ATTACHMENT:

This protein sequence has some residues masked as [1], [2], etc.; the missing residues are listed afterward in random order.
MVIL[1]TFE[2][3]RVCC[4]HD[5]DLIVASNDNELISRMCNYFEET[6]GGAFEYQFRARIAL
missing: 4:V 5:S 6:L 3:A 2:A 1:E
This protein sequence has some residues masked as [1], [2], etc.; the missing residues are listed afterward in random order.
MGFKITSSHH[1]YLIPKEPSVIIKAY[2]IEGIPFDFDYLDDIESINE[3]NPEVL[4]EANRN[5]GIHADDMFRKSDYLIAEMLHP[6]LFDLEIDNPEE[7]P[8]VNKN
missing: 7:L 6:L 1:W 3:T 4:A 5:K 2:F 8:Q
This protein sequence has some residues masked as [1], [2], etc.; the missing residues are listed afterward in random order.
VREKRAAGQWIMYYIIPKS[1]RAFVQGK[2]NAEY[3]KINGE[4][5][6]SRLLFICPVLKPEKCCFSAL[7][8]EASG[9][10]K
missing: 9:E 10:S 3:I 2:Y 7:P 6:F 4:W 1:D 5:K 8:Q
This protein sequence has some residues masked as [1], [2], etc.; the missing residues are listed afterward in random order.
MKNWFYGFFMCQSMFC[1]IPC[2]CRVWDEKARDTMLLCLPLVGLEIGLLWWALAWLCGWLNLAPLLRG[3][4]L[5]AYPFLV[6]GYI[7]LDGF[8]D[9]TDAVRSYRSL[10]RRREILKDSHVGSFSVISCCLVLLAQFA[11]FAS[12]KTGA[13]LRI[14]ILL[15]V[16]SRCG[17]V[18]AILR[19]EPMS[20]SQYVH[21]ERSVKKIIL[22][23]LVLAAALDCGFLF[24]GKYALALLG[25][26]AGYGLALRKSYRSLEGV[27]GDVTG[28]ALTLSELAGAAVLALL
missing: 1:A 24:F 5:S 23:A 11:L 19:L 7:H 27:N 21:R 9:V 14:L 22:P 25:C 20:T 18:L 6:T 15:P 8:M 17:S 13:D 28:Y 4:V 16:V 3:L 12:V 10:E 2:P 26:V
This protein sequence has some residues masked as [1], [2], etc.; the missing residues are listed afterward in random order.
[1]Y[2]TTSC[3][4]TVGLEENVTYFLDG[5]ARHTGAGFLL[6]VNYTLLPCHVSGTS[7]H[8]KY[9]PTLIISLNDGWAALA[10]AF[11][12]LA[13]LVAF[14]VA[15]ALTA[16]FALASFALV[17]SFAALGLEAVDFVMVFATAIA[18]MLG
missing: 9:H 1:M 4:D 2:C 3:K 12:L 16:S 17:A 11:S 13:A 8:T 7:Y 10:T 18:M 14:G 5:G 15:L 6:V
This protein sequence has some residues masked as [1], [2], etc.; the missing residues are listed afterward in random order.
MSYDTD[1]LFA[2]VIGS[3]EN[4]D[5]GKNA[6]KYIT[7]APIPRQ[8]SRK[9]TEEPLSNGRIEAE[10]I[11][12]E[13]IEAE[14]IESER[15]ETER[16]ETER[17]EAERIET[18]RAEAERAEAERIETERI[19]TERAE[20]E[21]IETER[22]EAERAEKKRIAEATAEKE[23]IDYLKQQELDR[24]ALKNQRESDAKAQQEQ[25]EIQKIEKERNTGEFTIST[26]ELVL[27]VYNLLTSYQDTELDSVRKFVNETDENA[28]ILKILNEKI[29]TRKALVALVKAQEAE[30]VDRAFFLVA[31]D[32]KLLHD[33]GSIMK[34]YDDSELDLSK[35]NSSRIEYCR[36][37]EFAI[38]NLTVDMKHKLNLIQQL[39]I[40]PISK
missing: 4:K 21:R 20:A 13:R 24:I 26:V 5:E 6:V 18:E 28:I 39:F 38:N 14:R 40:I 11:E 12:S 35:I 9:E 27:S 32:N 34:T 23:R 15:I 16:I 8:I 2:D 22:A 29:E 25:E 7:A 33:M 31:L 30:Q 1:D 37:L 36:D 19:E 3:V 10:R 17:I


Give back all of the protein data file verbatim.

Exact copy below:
This protein sequence has some residues masked as [1], [2], etc.; the missing residues are listed afterward in random order.
MVIL[1]TFE[2][3]RVCC[4]HD[5]DLIVASNDNELISRMCNYFEET[6]GGAFEYQFRARIAL
missing: 4:V 5:S 6:L 3:A 2:A 1:E
This protein sequence has some residues masked as [1], [2], etc.; the missing residues are listed afterward in random order.
MGFKITSSHH[1]YLIPKEPSVIIKAY[2]IEGIPFDFDYLDDIESINE[3]NPEVL[4]EANRN[5]GIHADDMFRKSDYLIAEMLHP[6]LFDLEIDNPEE[7]P[8]VNKN
missing: 7:L 6:L 1:W 3:T 4:A 5:K 2:F 8:Q
This protein sequence has some residues masked as [1], [2], etc.; the missing residues are listed afterward in random order.
VREKRAAGQWIMYYIIPKS[1]RAFVQGK[2]NAEY[3]KINGE[4][5][6]SRLLFICPVLKPEKCCFSAL[7][8]EASG[9][10]K
missing: 9:E 10:S 3:I 2:Y 7:P 6:F 4:W 1:D 5:K 8:Q
This protein sequence has some residues masked as [1], [2], etc.; the missing residues are listed afterward in random order.
MKNWFYGFFMCQSMFC[1]IPC[2]CRVWDEKARDTMLLCLPLVGLEIGLLWWALAWLCGWLNLAPLLRG[3][4]L[5]AYPFLV[6]GYI[7]LDGF[8]D[9]TDAVRSYRSL[10]RRREILKDSHVGSFSVISCCLVLLAQFA[11]FAS[12]KTGA[13]LRI[14]ILL[15]V[16]SRCG[17]V[18]AILR[19]EPMS[20]SQYVH[21]ERSVKKIIL[22][23]LVLAAALDCGFLF[24]GKYALALLG[25][26]AGYGLALRKSYRSLEGV[27]GDVTG[28]ALTLSELAGAAVLALL
missing: 1:A 24:F 5:S 23:A 11:L 19:L 7:H 27:N 21:R 9:V 14:L 22:P 25:C 20:T 18:L 6:T 15:P 8:M 17:S 13:D 28:Y 4:V 16:V 3:L 12:V 10:E 2:P 26:V
This protein sequence has some residues masked as [1], [2], etc.; the missing residues are listed afterward in random order.
[1]Y[2]TTSC[3][4]TVGLEENVTYFLDG[5]ARHTGAGFLL[6]VNYTLLPCHVSGTS[7]H[8]KY[9]PTLIISLNDGWAALA[10]AF[11][12]LA[13]LVAF[14]VA[15]ALTA[16]FALASFALV[17]SFAALGLEAVDFVMVFATAIA[18]MLG
missing: 9:H 1:M 4:D 2:C 3:K 12:L 16:S 17:A 11:S 13:A 8:T 7:Y 10:T 18:M 14:G 5:G 15:L 6:V
This protein sequence has some residues masked as [1], [2], etc.; the missing residues are listed afterward in random order.
MSYDTD[1]LFA[2]VIGS[3]EN[4]D[5]GKNA[6]KYIT[7]APIPRQ[8]SRK[9]TEEPLSNGRIEAE[10]I[11][12]E[13]IEAE[14]IESER[15]ETER[16]ETER[17]EAERIET[18]RAEAERAEAERIETERI[19]TERAE[20]E[21]IETER[22]EAERAEKKRIAEATAEKE[23]IDYLKQQELDR[24]ALKNQRESDAKAQQEQ[25]EIQKIEKERNTGEFTIST[26]ELVL[27]VYNLLTSYQDTELDSVRKFVNETDENA[28]ILKILNEKI[29]TRKALVALVKAQEAE[30]VDRAFFLVA[31]D[32]KLLHD[33]GSIMK[34]YDDSELDLSK[35]NSSRIEYCR[36][37]EFAI[38]NLTVDMKHKLNLIQQL[39]I[40]PISK
missing: 4:K 21:R 20:A 13:R 24:I 26:V 5:E 6:V 18:E 28:I 39:F 38:N 14:R 40:I 11:E 12:S 35:I 9:E 27:S 32:N 34:T 23:R 15:I 16:I 8:I 2:D 22:A 29:E 25:E 7:A 33:M 31:L 30:Q 1:D 37:L 36:D 19:E 3:V 10:R 17:I